DR Congo tense ahead of key talks on Ka­bila’s fu­ture

Kuwait Times - - INTERNATIONAL -

KIN­SHASA: Ten­sion ran high in DR Congo yes­ter­day, with po­lice out in force in the cap­i­tal and ac­tiv­ity slowed fol­low­ing deadly protests against Pres­i­dent Joseph Ka­bila’s re­fusal to step down as his man­date ends.

Life very slowly re­sumed in Kin­shasa, a megac­ity of 10 mil­lion, with few buses and taxis on the streets at morn­ing rush-hour, trad­ing slack at the market, and troops and po­lice posted at ma­jor cross­roads. A day af­ter at least 11 peo­ple died in street protests, eyes were on talks due to re­sume Wednesday that were launched by the Catholic Church in hopes of find­ing a peace­ful way out of the po­lit­i­cal cri­sis.

Ka­bila’s sec­ond and fi­nal term in of­fice ran out Tues­day with no elec­tion on the near hori­zon and no sign of plans to leave power any time soon. So far the main­stream op­po­si­tion has called for “peace­ful re­sis­tance” from Demo­cratic Repub­lic of Congo’s 70 mil­lion peo­ple in hopes of clinch­ing a deal at the ne­go­ti­at­ing ta­ble.

But gun­fire rang out across the vast and trou­bled nation as protests erupted Tues­day. Of­fi­cials said nine peo­ple had died in Kin­shasa and two in the coun­try’s sec­ond-largest city, Lubum­bashi.

Rights group Hu­man Rights Watch said at least 26 pro­test­ers had been killed coun­try­wide. A day af­ter the UN’s large DR Congo mis­sion, MONUSCO, voiced alarm over the de­ten­tion of 113 op­po­si­tion lead­ers and civil so­ci­ety ac­tivists in just four days, there were fresh ar­rests in eastern Goma. In what Ka­bila’s op­po­nents dubbed “a provo­ca­tion”, a new gov­ern­ment was an­nounced overnight Mon­day to Tues­day, headed by Samy Badibanga. The freshly ap­pointed cabi­net is part of an Oc­to­ber deal struck be­tween the rul­ing party and tiny fringe op­po­si­tion groups en­abling Ka­bila to re­main in of­fice pend­ing elec­tions in April 2018.

‘Peace­ful re­sis­tance’

How­ever, the main op­po­si­tion bloc headed by 84-year-old Eti­enne Tshisekedi re­jects the plan. It wants elec­tions next year-along with a pledge that Ka­bila will not stand. Ka­bila, 45, who has ruled since 2001, is con­sti­tu­tion­ally barred from seek­ing a third term but un­der a con­tro­ver­sial re­cent con­sti­tu­tional court or­der, he may stay on un­til a suc­ces­sor is cho­sen. In a YouTube video, Tshisekedi launched “a solemn ap­peal to the Con­golese peo­ple to no longer recog­nise the author­ity of Mr. Joseph Ka­bila, to the in­ter­na­tional com­mu­nity to no longer deal with Joseph Ka­bila in the name of the Demo­cratic Repub­lic of Congo”.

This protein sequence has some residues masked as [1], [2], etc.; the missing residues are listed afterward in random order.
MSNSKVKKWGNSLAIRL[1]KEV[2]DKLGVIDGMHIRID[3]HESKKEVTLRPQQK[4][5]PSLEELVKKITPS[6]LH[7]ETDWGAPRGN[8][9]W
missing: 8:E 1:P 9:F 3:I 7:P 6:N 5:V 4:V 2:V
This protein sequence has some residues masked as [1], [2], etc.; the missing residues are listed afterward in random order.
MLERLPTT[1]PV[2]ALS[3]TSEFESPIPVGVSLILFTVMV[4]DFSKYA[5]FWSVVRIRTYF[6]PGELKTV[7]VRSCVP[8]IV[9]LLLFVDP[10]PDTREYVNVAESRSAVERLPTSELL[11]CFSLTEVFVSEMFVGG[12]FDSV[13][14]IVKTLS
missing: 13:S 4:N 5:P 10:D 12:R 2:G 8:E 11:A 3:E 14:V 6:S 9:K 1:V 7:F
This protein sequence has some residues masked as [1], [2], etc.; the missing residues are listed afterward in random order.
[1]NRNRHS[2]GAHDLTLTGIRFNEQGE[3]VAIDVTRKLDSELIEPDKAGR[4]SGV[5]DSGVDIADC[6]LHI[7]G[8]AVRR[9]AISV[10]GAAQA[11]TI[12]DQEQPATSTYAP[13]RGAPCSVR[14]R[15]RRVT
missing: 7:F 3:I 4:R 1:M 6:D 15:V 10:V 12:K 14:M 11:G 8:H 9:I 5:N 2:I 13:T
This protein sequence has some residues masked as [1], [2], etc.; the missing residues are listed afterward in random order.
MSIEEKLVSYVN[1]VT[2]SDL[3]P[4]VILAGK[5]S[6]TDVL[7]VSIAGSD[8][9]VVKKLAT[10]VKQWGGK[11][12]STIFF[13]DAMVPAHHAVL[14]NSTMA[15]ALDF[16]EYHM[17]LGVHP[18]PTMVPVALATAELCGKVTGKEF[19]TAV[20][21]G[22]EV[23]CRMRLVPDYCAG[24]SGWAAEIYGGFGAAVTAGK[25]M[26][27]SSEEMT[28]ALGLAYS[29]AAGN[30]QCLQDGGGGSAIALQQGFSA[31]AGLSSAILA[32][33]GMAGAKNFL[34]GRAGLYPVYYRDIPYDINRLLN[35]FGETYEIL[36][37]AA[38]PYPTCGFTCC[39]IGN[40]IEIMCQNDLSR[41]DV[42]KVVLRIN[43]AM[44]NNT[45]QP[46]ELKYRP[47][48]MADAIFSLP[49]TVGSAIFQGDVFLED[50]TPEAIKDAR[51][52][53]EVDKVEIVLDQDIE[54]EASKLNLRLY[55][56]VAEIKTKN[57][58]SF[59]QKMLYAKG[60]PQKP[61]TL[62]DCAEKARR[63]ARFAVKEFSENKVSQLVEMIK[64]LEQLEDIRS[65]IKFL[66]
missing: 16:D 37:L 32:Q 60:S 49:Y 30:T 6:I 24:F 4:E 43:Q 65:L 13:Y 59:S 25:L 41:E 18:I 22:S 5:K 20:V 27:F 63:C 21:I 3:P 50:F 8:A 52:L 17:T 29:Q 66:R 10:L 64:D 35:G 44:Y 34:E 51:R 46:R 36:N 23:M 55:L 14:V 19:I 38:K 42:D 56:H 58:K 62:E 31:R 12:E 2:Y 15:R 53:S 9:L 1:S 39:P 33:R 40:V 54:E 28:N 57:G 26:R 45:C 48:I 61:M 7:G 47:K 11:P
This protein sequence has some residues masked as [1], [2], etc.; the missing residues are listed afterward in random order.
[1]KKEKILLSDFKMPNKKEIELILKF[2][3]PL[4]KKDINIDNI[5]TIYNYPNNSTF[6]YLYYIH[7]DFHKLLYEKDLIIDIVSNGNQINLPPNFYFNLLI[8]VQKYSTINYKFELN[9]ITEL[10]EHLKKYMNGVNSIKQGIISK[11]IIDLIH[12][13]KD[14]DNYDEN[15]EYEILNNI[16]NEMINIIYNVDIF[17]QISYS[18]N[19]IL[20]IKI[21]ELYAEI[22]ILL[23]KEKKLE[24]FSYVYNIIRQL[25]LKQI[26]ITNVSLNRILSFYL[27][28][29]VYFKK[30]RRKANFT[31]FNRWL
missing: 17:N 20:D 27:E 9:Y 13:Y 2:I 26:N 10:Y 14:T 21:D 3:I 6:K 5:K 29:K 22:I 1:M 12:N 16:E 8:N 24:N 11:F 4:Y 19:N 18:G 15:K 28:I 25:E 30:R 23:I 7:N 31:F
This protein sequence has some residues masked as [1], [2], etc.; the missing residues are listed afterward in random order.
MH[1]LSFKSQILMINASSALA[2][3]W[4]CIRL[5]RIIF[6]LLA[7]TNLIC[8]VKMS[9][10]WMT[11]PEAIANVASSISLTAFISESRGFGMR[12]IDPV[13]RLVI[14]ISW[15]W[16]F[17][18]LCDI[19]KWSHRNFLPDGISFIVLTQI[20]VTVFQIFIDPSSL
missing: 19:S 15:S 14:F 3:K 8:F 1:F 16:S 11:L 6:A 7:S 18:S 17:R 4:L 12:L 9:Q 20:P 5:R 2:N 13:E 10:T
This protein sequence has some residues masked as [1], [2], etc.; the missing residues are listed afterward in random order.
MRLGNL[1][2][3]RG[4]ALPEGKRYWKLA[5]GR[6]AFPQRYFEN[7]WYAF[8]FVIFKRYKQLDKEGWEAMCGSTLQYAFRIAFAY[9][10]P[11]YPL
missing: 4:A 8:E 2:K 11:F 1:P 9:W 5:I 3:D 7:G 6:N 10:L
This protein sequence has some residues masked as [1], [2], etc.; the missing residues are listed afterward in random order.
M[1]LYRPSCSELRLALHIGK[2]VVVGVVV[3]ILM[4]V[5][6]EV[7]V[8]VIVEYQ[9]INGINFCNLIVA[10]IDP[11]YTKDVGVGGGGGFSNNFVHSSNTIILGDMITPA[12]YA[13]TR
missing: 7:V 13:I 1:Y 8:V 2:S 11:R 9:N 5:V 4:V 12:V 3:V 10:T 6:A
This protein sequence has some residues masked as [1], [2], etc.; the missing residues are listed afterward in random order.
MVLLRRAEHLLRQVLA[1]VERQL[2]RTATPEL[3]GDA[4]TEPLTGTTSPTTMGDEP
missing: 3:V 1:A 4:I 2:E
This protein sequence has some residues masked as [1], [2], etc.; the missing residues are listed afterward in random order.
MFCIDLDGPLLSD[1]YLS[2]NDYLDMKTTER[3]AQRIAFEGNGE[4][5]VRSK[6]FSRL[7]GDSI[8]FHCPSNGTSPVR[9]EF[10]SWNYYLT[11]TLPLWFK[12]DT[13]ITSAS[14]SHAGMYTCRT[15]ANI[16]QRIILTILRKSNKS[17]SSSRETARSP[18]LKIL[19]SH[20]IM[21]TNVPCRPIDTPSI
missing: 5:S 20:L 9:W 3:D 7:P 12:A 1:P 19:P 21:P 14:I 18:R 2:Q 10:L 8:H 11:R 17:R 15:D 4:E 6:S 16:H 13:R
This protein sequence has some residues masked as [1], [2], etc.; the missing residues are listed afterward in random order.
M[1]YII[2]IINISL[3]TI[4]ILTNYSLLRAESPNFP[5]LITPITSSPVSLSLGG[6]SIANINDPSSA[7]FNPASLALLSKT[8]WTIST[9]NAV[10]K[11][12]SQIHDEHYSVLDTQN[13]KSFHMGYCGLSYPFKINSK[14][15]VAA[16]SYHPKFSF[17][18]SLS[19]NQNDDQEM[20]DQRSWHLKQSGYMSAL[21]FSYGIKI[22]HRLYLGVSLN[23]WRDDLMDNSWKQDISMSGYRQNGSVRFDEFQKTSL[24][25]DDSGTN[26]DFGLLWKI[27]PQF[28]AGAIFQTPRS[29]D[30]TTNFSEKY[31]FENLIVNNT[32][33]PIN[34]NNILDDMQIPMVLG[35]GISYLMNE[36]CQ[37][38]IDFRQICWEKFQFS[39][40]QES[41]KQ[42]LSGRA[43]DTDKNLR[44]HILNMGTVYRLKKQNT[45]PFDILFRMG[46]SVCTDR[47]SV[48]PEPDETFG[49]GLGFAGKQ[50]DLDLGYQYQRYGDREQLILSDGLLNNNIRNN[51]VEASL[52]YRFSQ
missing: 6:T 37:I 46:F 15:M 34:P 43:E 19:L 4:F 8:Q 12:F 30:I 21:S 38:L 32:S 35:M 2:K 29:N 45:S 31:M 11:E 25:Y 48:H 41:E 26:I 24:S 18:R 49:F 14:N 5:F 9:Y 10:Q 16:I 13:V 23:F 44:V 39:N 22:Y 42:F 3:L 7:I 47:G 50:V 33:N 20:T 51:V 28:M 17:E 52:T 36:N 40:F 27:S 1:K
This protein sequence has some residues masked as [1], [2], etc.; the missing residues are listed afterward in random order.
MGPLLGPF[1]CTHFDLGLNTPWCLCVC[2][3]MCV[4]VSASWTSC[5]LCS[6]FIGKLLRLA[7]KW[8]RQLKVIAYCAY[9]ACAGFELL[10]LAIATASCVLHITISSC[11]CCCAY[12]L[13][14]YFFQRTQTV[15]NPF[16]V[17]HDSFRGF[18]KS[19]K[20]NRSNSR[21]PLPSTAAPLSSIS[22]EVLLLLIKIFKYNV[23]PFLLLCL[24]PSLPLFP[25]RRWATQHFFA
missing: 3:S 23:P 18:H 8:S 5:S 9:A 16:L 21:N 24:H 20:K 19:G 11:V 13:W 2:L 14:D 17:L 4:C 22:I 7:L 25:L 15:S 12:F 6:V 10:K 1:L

He urged peo­ple “to peace­fully re­sist the coup d’etat”. The mes­sage was not avail­able in DR Congo where author­i­ties have since Sun­day im­posed strict con­trols on so­cial me­dia net­works.

Tshisekedi said he hoped to con­tinue the talks launched by the Catholic Church last week. In Rome, Pope Fran­cis ap­pealed to the peo­ple of DR Congo to be “ar­ti­sans of peace” at his weekly au­di­ence. “May those who are in po­si­tions of po­lit­i­cal re­spon­si­bil­ity lis­ten to the voice of their con­science, learn to see the cruel suf­fer­ings of their fel­low cit­i­zens and have at heart the com­mon good.”

DR Congo has never wit­nessed a demo­cratic trans­fer of power fol­low­ing polls since in­de­pen­dence from Bel­gium in 1960. The pres­i­dent has been in of­fice since his fa­ther Lau­rent Ka­bila’s as­sas­si­na­tion in 2001. He was elected in 2006, and again in 2011. Some two decades ago, the coun­try col­lapsed into the dead­li­est con­flict in mod­ern African his­tory. Its two wars in the late 1990s and early 2000s dragged in at least six African armies and left more than three mil­lion dead. — AFP

KIN­SHASA: A man stands by a street stall as an­other one walks past him yes­ter­day.

Newspapers in English

Newspapers from Kuwait

© PressReader. All rights reserved.